No, this isn’t a confession of something decades old. Yes, we were on the same planet for a couple of years, but I was toddling around the sidewalks of Berwyn, Illinois in diapers when Ernest Hemingway shot himself in Ketchum, Idaho. My summer with him was this past one, the summer that just recently breezed – or rather, whipped – through our muggy streets.
It’s not that I was completely unaware of Hemingway before last summer. For the past three years The Hemingway Foundation has hired me and my husband to sing at their Boxing Day event. Before that, I had a few brief high-school brushes with Hemingway’s writing which left me with the clear, haunting details of a story called “A Clean, Well-Lighted Place,” the vague recollection of having read “The Old Man and the Sea” and the distinct memory of some clipped prose describing a hunter named Nick Adams who went camping to soothe an unspoken grief.
These encounters, though somewhat entertaining, were hardly the stuff of solid friendship and so our flimsy acquaintance could hardly have been expected to withstand what came next. My post college delight in the short stories of F. Scott Fitzgerald and the concomitant knowledge that Hemingway had kicked his alcoholic friend when he was down sealed my negative opinion forever: I root for underdogs, not bullies. Besides, I prefer elegant prose about flappers and rich boys over short sentences describing the detailed actions of pained and possibly misogynistic hunters.
Singing Dickensian Christmas Carols at the Hemingway Birthplace Home for the past three years softened my opinion of Ernest just a bit. Surely, a man born and raised in these lovely rooms must have retained something of their Victorian charm even if he had evolved into someone who placed an equal value on drinking, shooting lions and trading up wives. Should I give him another chance? Alas, nothing in the elegant Boxing Day event – the gracious volunteers, the delicious treats, the fascinating readings, the informative tours, or even the check from the Foundation -- brought me one step closer to reading Hemingway. I was still rooting for Fitzgerald and would not crack one book of his foe.
But last summer, I was thrown together with Ernest in earnest and it was time to give the man and the writer a fair appraisal. Two of my children were in need of volunteer hours and the Hemingway Foundation – always looking for volunteers – came to the rescue. I decided to go along for the ride. What did I discover?
That people come from all over the world to visit the Hemingway Museum on any given day but that very occasional groups of American women – who react with marked suspicion to explanations of ticket pricing – have come only to use the bathroom. That the Hemingway Archives holds some very interesting materials which present even more interesting volunteer opportunities. That Hemingway loved cats. That Hemingway’s mother, Grace, was a founding member of the Oak Park Art League (another lovely, volunteer-friendly locale we discovered this summer). That someone should write a biography of Grace Hall Hemingway. That anyone who loves cats can’t be all bad. That watching Jack and Patrick Hemingway cut up while answering audience questions (“Roundtable Discussion,” July 21, 1999) causes the viewer to (almost) sense the gregarious presence of their father. That the MIT students who sit under the lectures of author Joe Haldeman – the designated speaker at last summer’s Hemingway birthday party – are very fortunate. That Howard Hawks obviously didn’t have Hemingway’s novel To Have and To Have Not in mind when he created the film of the same title. That although Catherine Barkley, the female protagonist of A Farewell to Arms, was based on Hemingway’s first love, Agnes von Kurowsky, she also bears a striking resemblance to Hemingway’s first wife, Hadley. That Hemingway was apparently regretting Hadley decades later when he wrote the beautiful memoir A Moveable Feast. That I’m not certain the exact grammatical implications in beginning umpteen consecutive sentences with the same word.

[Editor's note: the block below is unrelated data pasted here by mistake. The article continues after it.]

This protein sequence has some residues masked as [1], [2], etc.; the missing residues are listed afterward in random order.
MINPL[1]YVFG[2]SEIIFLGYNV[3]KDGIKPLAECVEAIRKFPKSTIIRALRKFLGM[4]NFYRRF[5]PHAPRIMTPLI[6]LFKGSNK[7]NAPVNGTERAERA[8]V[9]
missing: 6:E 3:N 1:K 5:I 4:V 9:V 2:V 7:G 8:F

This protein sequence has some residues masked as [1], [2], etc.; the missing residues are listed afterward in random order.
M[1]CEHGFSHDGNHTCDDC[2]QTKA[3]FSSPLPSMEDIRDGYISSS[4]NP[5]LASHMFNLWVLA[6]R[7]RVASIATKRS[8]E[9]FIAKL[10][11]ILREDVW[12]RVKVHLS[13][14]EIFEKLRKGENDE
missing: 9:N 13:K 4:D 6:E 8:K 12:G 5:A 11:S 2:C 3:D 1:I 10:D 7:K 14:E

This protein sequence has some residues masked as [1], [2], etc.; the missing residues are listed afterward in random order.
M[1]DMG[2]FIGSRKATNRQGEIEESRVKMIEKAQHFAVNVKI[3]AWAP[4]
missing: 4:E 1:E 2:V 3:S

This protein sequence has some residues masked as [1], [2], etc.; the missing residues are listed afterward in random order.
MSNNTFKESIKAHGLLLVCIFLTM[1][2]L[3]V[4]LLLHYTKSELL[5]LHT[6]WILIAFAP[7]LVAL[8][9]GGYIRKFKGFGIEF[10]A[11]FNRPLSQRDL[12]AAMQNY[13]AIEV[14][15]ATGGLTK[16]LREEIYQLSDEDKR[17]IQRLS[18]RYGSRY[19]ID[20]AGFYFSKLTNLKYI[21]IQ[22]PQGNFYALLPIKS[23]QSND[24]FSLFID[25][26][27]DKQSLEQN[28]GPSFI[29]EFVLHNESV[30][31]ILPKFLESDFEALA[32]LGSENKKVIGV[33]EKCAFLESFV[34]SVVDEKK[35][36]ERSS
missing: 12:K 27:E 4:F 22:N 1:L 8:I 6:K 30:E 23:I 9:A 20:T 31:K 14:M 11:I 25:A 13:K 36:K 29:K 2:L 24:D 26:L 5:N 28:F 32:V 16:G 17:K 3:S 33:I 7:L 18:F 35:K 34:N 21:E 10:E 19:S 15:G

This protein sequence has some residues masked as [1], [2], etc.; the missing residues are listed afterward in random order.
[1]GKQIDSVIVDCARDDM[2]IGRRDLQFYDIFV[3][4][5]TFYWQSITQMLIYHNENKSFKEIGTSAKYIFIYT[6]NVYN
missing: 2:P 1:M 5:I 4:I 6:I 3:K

So I’ll stop and say, in short, that I finally discovered what all the fuss was about: Hemingway had a passion for writing that was matched only by his passion for living, a writer whose enormous characters often blurred the line between autobiography and fiction. So what if I still enjoy Fitzgerald more? Hemingway’s writing, although in a completely different style, is at least as good, and his output ten times that of his doomed friend. If Hemingway’s flawed personality often caused pain to others, he was equally adept at making them laugh. And read.
The Hemingway Foundation, the keeper of the Oak Park branch of the flame, is just down the street. Check them out.
(More information about the Hemingway Foundation can be found at www.ehfop.org).
John and Kathryn Atwood will be performing Songs of the Two World Wars at the Pleasant Home on Thursday, October 4, as part of “The Big Read” celebration of Hemingway’s A Farewell to Arms.
Kathryn's poetry, reviews and essays have appeared in numerous online and print journals, including "The Aurora Review,", "Afterimage," "Void Magazine," "Wild Violet," and "PopMatters." When she's not writing or driving her three kids around somewhere, Kathryn is usually teaching at a local music studio or givng vocal performances with her husband on the subject of American song. Click Here To View Kathryn's Book Reviews.